by: Topher Wiles
The tennis director and I were lamenting the challenge that preachers can be when signing up to play in a weekend tournament after I apologized for having a funeral come up on Saturday in the middle of the tournament. She said, “That’s not a problem. Schedules I can fix. What I can’t deal with are grumpy preachers.” After asking her to elaborate, she shared that the worst challenge she ever had with a preacher in her tennis tournament. It wasn’t in last minute scheduling changes, but was his poor attitude, constant complaints, and bickering with others. She admitted that this Christian preacher whined about the awful Tennessee weather and even yelled at the director about the Tennessee temperatures!
With so much to be joyful about in the pursuit of Christ (and tennis), how can the words “grumpy” and “Christian” ever go together? Isn’t that an oxymoron like “organized chaos” and an “honest thief”? While it’s true that scripture inspires us to be joyous and sacrificial saints, we are also Christ’s perfect imperfections (another oxymoron). While we follow Him, we’re still plagued with our own sin and selfishness dubbed by Scripture as “the old self.” (Rom 6:6) In our battle against Satan and the old self, even followers of Christ can have time periods of being grumpy, irritable, and whiny. Sadly, for some who claim faith in Christ this isn’t a momentary slip, but the grumbling mentality seems to be a way of life. The God of Scripture calls us to a higher standard and dares us to accept a better way. So how do we deal with those who have fallen so far from grace and joy?
First, we need to immerse ourselves into prayer. Even spur-of-the-moment short prayers as a normally grumpy person approaches can put us in the right mindset and involve God in the conversation from the beginning. As you pray, always thank God for the person and pray a blessing for them. Jesus went so far as to instruct us to pray for our enemies. “But I say to you, Love your enemies and pray for those who persecute you.” (Matt 5:44)
Second, we need to examine our own lives against scripture to see if God’s correction applies to us. God gives a stern warning through a brother of Jesus, Jude. “The Lord comes…to execute judgment…on all and to convict all the ungodly... These are grumblers, malcontents, following their own sinful desires; they are loud-mouthed boasters, showing favoritism to gain advantage.” (excerpts from Jude 1:14-16). Then another potential brother of Jesus gets more direct, “Do not grumble against one another, brothers, so that you may not be judged; behold the Judge is standing at the door.” (James 5:9) Paul is even more succinct as he states, “Do not grumble as some of them did and were destroyed by the Destroyer.” (1 Cor 10:10) We have to ask the hard question of ourselves first, “Am I a grumpy Christian?” For an honest answer, ask your parents, spouse, or kids to get that no-holds-barred kind of truthful answer. Only by looking to remove the plank in our own eye can we begin helping another with the speck in theirs avoiding the risk of being a hypocrite.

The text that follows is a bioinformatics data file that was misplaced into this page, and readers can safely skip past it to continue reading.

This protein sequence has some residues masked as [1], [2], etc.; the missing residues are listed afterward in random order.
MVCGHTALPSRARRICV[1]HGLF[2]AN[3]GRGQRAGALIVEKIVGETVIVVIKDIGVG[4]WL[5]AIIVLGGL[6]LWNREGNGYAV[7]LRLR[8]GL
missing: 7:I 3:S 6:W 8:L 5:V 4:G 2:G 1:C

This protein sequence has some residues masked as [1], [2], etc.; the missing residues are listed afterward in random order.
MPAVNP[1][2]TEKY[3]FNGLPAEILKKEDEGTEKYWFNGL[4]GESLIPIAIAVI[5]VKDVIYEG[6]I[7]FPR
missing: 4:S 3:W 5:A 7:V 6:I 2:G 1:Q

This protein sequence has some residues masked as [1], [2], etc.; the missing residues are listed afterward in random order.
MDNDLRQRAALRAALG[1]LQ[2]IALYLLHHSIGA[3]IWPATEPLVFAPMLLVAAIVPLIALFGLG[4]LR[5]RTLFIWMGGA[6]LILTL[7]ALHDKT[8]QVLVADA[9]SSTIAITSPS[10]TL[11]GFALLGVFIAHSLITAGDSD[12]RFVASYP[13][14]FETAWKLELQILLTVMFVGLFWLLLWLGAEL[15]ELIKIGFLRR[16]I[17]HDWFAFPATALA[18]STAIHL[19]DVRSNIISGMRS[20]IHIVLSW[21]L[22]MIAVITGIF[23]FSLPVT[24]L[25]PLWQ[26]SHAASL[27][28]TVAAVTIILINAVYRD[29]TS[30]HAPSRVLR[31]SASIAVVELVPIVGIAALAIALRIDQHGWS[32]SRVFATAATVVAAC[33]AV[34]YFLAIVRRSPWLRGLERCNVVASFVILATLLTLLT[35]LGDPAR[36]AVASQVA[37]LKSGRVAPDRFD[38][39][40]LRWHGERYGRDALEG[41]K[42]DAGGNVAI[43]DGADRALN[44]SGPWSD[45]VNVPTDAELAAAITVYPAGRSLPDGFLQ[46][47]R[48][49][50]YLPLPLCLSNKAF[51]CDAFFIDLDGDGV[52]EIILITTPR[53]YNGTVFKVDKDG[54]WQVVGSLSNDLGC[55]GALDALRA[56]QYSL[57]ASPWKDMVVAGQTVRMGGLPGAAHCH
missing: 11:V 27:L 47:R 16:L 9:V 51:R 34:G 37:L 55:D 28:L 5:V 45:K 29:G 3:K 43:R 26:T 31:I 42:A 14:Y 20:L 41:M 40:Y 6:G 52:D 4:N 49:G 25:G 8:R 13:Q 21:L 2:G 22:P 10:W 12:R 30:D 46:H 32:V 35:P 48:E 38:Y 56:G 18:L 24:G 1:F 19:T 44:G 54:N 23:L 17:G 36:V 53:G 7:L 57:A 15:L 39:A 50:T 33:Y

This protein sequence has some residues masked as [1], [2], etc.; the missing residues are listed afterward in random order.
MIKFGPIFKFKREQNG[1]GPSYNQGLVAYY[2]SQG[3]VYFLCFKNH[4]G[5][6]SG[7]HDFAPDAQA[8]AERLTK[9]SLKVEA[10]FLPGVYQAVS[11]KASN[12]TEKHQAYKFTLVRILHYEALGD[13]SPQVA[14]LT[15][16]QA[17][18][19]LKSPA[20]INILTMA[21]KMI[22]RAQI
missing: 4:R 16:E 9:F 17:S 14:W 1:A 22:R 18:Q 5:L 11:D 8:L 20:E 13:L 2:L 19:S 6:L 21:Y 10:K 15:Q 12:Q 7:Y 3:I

Finally, our goal with a grumpy Christian needs to be the same as Paul’s. “Brothers, if anyone is caught in any transgression, you who are spiritual should restore him in a spirit of gentleness. Keep watch on yourself, lest you too be tempted.” (Gal 6:1) Focus on that “spirit of gentleness” as you correct them. While it may seem satisfying to give them the same sarcastic high intensity verbal lashing that they give others, tit-for-tat lessons rarely have an impact other than to make them and you even more surly. To maintain a spirit of gentleness and avoid temptation, keep calm while letting them talk. Ask questions about their feelings and emotions to get them to talk through their challenges. “I can hear that you are upset by this situation, why do you feel this way?” “Why did you choose such negative words?” “Why do you think that statement is a fair assessment?” “What are you going to do or change in your own life to make the situation better?” One stat I found claims that Jesus asked 307 questions in the gospels to help people find their way to His better path. Keeping calm while listening is a surprisingly great way to quiet the grumpy Christian while also modeling a better way. Remember, some people have been allowed to think grumbling as acceptable Christian behavior for many years; it may take a lot of time, prayers, and gentle correction to change their attitudes.
In the end, when you catch someone who normally complains in the act of speaking positively, rejoice and encourage them knowing you aren’t alone in this triumph! “Just so, I tell you, there is joy before the angels of God over one sinner who repents.” – Luke 15:10